first_imgÁlex faces his third season in Cádiz, where he feels happy and eager to get promoted to First: “In Cádiz you live very well. Sports things are going very well … so as not to be here too long. There are eleven matchdays left and We want to play. We have been leaders all season, we have a good advantage … If we get promoted without playing it will be a happiness, but it can also happen that the League is annulled. We live to compete. I think the league will end behind closed doors, in my opinion. “ On the possibility of playing every two or three days, Álex is in favor: “It may be a beating, but in the end the templates are long … 25 players per team. There you will see the wardrobe. The big teams do it in the Champions League, so it can be our turn. “The player spoke of his arrival in Cádiz and what football means to those from Cádiz: “When I arrived in Cádiz, people knew me. The ‘brother of Nacho’. I am super proud to be his brother. Football is lived in Cádiz, it is a passion. Of all the places I’ve been, this is where football is most lived. I have become very hooked on what the club is, the people, and there is a connection with them. This stadium has something different. I have played on large fields … it is a stadium that any footballer would like to be in. For your Cadiz (referring to Carlos) do not worry that we go to First. I think I have many years left here. “ @ Cádiz_CF ‘); return false; “class =” item-multimedia “>Image of the digital chat between Carlos Coello and Álex.@ Cádiz_CF Álex Fernández, a Cádiz player and Carlos Coello, a three-time world champion from Muaythai and born in the Andalusian city, held a digital talk yesterday in the section that opened the yellow team on its website, titled ‘Vis a Vis’. Carlos, who is in Thailand, began by narrating the situation that the country is experiencing with the coronavirus crisis: “In the town I am in there is no case, but to leave the house we have to wear a mask. There is a curfew, the gym is closed, and we do solo work to maintain ourselves. “ Álex gave his vision of how the return to work will be for the teams: “I think it will start behind closed doors. It would be a big risk putting 30,000, 40,000 people in a stadium. If there was a second wave it would be catastrophic. We have no idea what will happen or when. With all the people who are dying … to think about resuming the competition “.Carlos, who was caught in the coronavirus crisis in Thailand, stated that he was going to return to Cádiz before this happened: “I was preparing my return to Cádiz before this. I really wanted to fight in Cádiz to remove the thorn from the last defeat. That day my opponent was better than me. After that defeat came three more victories. “The footballer is an admirer of the fighter, whom he knows personally, and stated that he would like to try in the martial arts: “My wife does karate. When I retire I may go if she is excited, at home she teaches me some kata. I would like to practice it someday “.last_img read more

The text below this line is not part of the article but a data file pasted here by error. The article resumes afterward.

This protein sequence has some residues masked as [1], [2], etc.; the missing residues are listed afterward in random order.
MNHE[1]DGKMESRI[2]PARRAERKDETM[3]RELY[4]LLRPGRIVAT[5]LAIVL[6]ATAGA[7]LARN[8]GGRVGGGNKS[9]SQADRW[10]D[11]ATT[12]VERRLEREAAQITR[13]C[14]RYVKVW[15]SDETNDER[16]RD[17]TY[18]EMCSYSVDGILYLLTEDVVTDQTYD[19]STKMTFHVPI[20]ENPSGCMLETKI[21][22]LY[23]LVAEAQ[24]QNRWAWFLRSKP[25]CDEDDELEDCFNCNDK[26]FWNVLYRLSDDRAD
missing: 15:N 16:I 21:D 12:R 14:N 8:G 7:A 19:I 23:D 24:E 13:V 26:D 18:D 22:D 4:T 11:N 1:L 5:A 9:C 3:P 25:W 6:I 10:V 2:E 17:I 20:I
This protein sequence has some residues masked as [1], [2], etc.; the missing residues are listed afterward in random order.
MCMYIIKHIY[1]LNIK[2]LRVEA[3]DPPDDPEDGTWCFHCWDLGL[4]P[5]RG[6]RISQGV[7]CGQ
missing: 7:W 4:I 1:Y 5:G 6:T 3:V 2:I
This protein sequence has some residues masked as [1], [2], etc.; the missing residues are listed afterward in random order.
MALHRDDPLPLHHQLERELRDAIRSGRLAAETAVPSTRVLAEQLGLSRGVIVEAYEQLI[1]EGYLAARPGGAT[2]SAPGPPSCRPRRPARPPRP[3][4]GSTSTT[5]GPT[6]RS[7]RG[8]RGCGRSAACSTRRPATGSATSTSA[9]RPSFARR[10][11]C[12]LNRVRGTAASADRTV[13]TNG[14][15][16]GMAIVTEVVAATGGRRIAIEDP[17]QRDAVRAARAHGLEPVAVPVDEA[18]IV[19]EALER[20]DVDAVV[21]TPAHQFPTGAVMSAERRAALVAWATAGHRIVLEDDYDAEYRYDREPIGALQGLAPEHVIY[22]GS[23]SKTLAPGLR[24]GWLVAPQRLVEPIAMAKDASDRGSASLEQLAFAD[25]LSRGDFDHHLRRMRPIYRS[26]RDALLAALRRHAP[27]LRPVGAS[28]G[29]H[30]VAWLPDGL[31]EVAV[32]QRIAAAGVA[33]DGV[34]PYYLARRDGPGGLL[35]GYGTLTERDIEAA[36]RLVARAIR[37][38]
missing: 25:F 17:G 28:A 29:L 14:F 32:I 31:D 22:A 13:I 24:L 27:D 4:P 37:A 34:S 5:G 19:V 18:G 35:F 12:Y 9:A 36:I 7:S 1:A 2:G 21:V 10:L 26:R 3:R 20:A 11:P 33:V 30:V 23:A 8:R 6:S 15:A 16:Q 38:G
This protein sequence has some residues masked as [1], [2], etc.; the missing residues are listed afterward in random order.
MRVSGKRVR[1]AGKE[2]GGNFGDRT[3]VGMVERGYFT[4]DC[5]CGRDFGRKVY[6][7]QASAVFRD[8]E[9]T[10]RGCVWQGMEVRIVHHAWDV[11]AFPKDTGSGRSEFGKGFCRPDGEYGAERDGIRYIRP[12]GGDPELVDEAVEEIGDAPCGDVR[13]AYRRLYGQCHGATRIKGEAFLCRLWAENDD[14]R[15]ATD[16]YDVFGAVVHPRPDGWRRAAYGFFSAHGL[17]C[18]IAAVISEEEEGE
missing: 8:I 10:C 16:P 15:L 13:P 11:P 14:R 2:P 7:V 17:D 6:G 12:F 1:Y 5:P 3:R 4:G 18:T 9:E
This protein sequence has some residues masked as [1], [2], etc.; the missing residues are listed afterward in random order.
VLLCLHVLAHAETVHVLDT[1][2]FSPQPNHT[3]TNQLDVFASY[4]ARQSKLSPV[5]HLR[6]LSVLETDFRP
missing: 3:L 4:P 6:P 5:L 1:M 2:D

first_img This is part of the KHN Morning Briefing, a summary of health policy coverage from major news organizations. Sign up for an email subscription. Officials from the major insurance companies were not following themes of gloom and doom and instead told the Energy and Commerce Committee that the overhaul has not triggered a government takeover of their industry, and that their stock prices are doing well.    The New York Times: Called by Republicans, Health Insurers Deliver Unexpected TestimonyHouse Republicans summoned a half-dozen health insurance executives to a hearing Wednesday envisioned as another forum for criticism of the Affordable Care Act. But insurers refused to go along with the plan, and surprised Republican critics of the law by undercutting some of their arguments against it. Insurers, appearing before a panel of the Energy and Commerce Committee, testified that the law had not led to a government takeover of their industry, as some Republicans had predicted. Indeed, several insurers said their stock prices had increased in the last few years (Pear, 5/7).The Associated Press: Health Insurers: Payment Rates Above 80 PercentAetna reported payment rates in “the low- to mid-80 percent range;” Wellpoint said the rate was as high as 90 percent for those whose premium had come due; the Blue Cross and Blue Shield Association said 80 to 85 percent; and the Health Care Service Corporation, which sells Blue Cross Blue Shield plans in five states, pegged the rate at 83 percent or above. The figures were in line with what individual insurers have said on earnings calls with analysts and elsewhere in recent weeks. Democrats seized on the figures disclosed at a House hearing as the latest sign that the health care law has defied its critics and is working (5/7).The Wall Street Journal: Insurers: High Proportion Of Health Plan Enrollees Paid PremiumsInsurance company executives on Wednesday told Congress that high proportions of people signing up for coverage under the Affordable Care Act paid their first month’s premium, fueling the partisan fight over the impact of the health law. Officials from Aetna Inc., WellPoint Inc. and Health Care Service Corp. said that in March and April they had seen around 80 percent to 90 percent of enrollees who faced payment deadlines respond to invoices by the insurers’ deadlines. They expect more people who had signed up for coverage toward the end of the enrollment period to pay in the coming weeks (Radnofsky, 5/7).USA Today: Insurers: Most New Enrollees Have Paid Health PremiumsInsurers also have duplicate enrollments caused by the disastrous launch of the federal healthcare.gov exchange website. Many people were advised to start from scratch, but their original applications were still in the system, Pratt said. The insurers said back-end payment issues are still causing problems (Kennedy, 5/7).The Fiscal Times: Insurers: 80 To 90 Percent Have Paid PremiumsExecutives from some of the largest insurance companies in the country just poured cold water on Republicans’ claims that a significant portion of Obamacare enrollees had not paid their premiums. In congressional testimony on Wednesday, executives from Aetna, Blue Cross Blue Shield, Cigna and WellPoint estimated about 80 to 90 percent of people who had signed up for plans on the state or federal exchanges had paid their first month’s premiums. For months, Republicans have attacked the Obama administration for not releasing figures on how many people had paid their first month’s premiums. Though the administration still has not cited official figures, they have previously cited insurers’ estimates that about 80 percent had paid (Ehley, 5/7). Politico Pro: Health Plans Say Payment Rates HighInsurance executives testifying on Capitol Hill for the first time since Obamacare enrollment ended confirmed that the vast majority of enrollees have started paying their premiums — but wouldn’t say how much the cost of coverage will rise next year. Top officials for Wellpoint, Blue Cross Blue Shield and Aetna told the House Energy and Commerce oversight subcommittee that 80 percent to 90 percent of enrollees in the new marketplaces have paid at least their first month’s premium, as insurers had already suggested. But they had little to say when Republicans tried to pry more information from them (Cunningham, 5/7). Insurers: Payment Rates Above 80% For Plans Purchased On Health Exchangeslast_img read more